The advertising push for the movie kicked off with a commercial broadcast during Super Bowl XLV that, unfortunately, wasn’t all that different in substance than the first trailer. We get to see Captain Jack again and are introduced to the mermaids, zombies and other obstacles he’ll encounter on this quest. An extended version was released after the game that was a bit better, showing more of Blackbeard in the extra 30 seconds it had to use and so that longer one comes off a bit better because of the extra detail.
A later TV spot would build largely off the second trailer, giving the audience hints about the Fountain of Youth and what it takes to get there and such. It’s not all that different from the earlier commercial, so it could generously be called “consistent” though “unoriginal” would be a less charitable reading. The “live forever” theme would also be hit in a commercial that ran during one of the NBA playoff games, giving the movie a pretty broad audience.
Further commercials would take narrower focuses, including on the mermaids and other specific facets of the movie.
The movie also got a new video game tie in, this time in LEGO form, becoming the latest franchise to get a brick-based incarnation.
Verizon was one of the promotional partners for the film, creating a site that allowed you download exclusive wallpapers, watch videos and more. Pirate’s Booty, the popular all-natural treat, created limited edition movie-themed packaging. Beauty brand OPI released limited edition finger nail polish that tied into the film and you could buy exclusive shirts and other clothing at Hot Topic, jewelry inspired by the movie from Swarovsky. Best Buy and Visa were also promotional partners but to what extent isn’t clear.
Media and Publicity
While rumors had circulated for a while about who would be directing, what cast would be returning and such, the appearance by Johnny Depp in full Capt. Jack Sparrow garb at Disney’s D23 (Variety, 9/11/09) fan expo in September 2009 was the first full-bodied confirmation a new movie was underway. At the same time the film’s title was released and a title treatment revealed, though little about the plot was spilled by anyone.
In April 2010 news began to circulate that Disney was keeping a tight hand on the budget (Los Angeles Times, 4/27/10), at least making sure it would not expand beyond that of the previous movie. That got bandied about a bit and some people wrongly inferred that meant the studio was cheaping out, but all it really indicated as that even people there realized the third film was kind of an overly complex mess that could have used a bit of trimming in a number of areas.
A filmed intro from Depp in costume and character was screened at Comic-Con 2010, with the actor teasing what the film would or wouldn’t be about, who might or might not be in it and otherwise clarifying things for the audience there. Served well to give the movie a slight presence at the convention and make sure the folks there were reminded the movie was coming in the midst of the onslaught there.
News broke that Disney had brought in a special marketing consultant (Hollywood Reporter, 9/7/10) for the movie, something that was widely seen as a vote of no-confidence in relatively new marketing chief M.T. Carney but which in actuality is probably not that big a deal considering this movie presents a number of challenges in its potential marketing.
Just before the release of the first trailer it was announced that release would be part of a huge movie-themed event at Disneyland (a Voce client) that gave fans special treatment and the first look at the first trailer in exchange for dressing up as pirates and other opportunities for an enhanced experience.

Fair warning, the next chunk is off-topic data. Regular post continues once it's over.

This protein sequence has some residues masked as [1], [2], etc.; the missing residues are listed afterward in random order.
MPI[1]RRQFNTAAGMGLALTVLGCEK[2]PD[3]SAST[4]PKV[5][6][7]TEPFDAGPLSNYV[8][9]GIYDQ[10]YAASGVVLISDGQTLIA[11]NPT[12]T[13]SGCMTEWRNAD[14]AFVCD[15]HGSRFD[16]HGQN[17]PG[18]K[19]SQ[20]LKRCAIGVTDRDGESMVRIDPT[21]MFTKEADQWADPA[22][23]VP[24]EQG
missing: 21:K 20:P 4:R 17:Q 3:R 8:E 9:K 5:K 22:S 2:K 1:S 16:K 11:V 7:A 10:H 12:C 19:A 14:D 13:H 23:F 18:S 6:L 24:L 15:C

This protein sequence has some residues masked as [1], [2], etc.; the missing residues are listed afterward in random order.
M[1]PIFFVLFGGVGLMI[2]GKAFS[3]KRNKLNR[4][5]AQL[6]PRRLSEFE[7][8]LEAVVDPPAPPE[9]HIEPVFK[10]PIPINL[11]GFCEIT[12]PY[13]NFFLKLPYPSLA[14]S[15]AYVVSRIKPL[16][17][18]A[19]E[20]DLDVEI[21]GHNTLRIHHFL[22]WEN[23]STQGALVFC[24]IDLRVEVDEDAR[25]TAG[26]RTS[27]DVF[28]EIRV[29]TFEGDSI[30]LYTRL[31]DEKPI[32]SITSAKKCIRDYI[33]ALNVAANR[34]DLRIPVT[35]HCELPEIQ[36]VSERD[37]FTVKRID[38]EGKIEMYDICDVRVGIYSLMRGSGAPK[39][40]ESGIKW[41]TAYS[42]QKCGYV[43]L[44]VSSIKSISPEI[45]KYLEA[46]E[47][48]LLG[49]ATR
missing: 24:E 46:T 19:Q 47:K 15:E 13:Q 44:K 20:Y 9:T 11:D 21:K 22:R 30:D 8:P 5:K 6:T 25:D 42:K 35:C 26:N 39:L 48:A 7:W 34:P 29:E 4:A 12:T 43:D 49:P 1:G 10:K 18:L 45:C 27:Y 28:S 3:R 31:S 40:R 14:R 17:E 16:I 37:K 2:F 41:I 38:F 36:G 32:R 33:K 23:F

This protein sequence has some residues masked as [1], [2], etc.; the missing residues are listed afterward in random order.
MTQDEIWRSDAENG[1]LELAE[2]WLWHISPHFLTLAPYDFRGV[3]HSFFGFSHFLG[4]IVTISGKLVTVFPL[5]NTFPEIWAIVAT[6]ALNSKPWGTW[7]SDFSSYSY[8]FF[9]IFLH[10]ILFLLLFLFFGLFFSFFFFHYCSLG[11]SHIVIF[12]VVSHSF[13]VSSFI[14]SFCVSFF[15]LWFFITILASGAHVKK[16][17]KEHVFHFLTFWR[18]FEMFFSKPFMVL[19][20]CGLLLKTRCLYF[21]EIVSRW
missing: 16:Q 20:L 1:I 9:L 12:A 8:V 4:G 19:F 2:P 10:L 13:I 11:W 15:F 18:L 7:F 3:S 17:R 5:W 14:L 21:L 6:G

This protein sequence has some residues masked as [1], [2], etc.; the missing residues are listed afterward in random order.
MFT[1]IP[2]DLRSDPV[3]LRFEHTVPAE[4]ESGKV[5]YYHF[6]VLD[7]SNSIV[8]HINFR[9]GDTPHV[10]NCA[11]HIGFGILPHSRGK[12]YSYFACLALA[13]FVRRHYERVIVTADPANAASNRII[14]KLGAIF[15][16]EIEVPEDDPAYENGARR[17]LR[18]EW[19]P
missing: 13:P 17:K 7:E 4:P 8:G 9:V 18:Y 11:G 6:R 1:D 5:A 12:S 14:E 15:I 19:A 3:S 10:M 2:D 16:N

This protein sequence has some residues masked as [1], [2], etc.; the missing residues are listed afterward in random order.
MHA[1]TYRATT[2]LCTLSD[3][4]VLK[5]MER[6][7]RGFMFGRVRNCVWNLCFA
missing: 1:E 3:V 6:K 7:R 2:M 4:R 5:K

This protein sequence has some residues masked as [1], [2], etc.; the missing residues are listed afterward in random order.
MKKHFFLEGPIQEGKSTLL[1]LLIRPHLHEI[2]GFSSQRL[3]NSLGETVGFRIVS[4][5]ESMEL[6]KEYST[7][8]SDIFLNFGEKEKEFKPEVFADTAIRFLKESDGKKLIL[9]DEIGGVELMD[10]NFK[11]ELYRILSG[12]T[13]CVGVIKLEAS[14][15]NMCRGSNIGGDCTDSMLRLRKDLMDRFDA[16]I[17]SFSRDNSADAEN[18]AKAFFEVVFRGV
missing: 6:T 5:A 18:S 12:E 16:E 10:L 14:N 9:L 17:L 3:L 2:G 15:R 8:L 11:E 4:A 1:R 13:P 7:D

The release of the first batch of official photos became a press event (USA Today, 12/9/10) of course, since there’s so much anticipation for this movie. The timing of those photos was right around the release of The Tourist, another Depp film, though that may not have been the best idea considering the reviews that movie was getting.
There was also talk about how this was somewhat of a thematic departure for director Marshall (Los Angeles Times, 12/14/10), who was attracted to the project by the prospect of working with Depp and taking on a different type of story than he usually tackles.
The tie-in toys and other products for the movie were also among those debuting or otherwise making a big show at the annual Toy Fair convention (Hollywood Reporter, 2/10/11).
More events were held at Disney theme parks, which hosted nights where extended sequences of the movie were shown in 3D to park-goers, who were once again encouraged to come dressed as pirates for the screenings. The movie was also promoted to a more industry-centric crowd at CinemaCon 2011 (THR, 3/29/11), the exhibition trade show. More industry and promotional efforts were likely the impetus behind scheduling a screening (out of competition) of the movie at the 2011 Cannes Film Festival (LAT, 4/14/11).
Inevitably the attention to turned to Cruz (LAT, 4/29/11) and how this was the actress’ first foray into big budget, effects-driven blockbuster territory.
Depp also would weigh in on how the filmmakers sought to simplify the story this time around (Entertainment Weekly, 5/5/11) and eliminate all the interconnectedness of the last couple movies, which you needed a proverbial pirate’s map to navigate.
There’s some good stuff here, but at some point like this the elements that work actually get drowned out by the fact that such a broad appeal is being made here. But with a campaign like this that’s trying to bring in as many people as possible that’s kind of the point. The audience needs to be convinced to come back for more adventures featuring these characters for the fourth time and after a four year hiatus.
The posters, as I point out, position Capt. Jack as more of a hero than he’s previously been while also working to introduce the new supporting characters and villains. The trailers only half-heartedly discuss the film’s plot while mostly being about promising a good, adventurous time at the theater.
As with the movie itself the campaign depends greatly on Depp’s charm, which is substantial. As the star of the film he’s been front and center in the ads, in the publicity and more as the public is wooed.
PICKING UP THE SPARE
- 05/20/11 – ClickZ covers some of the online advertising, which was certainly sizable, that was done for the movie.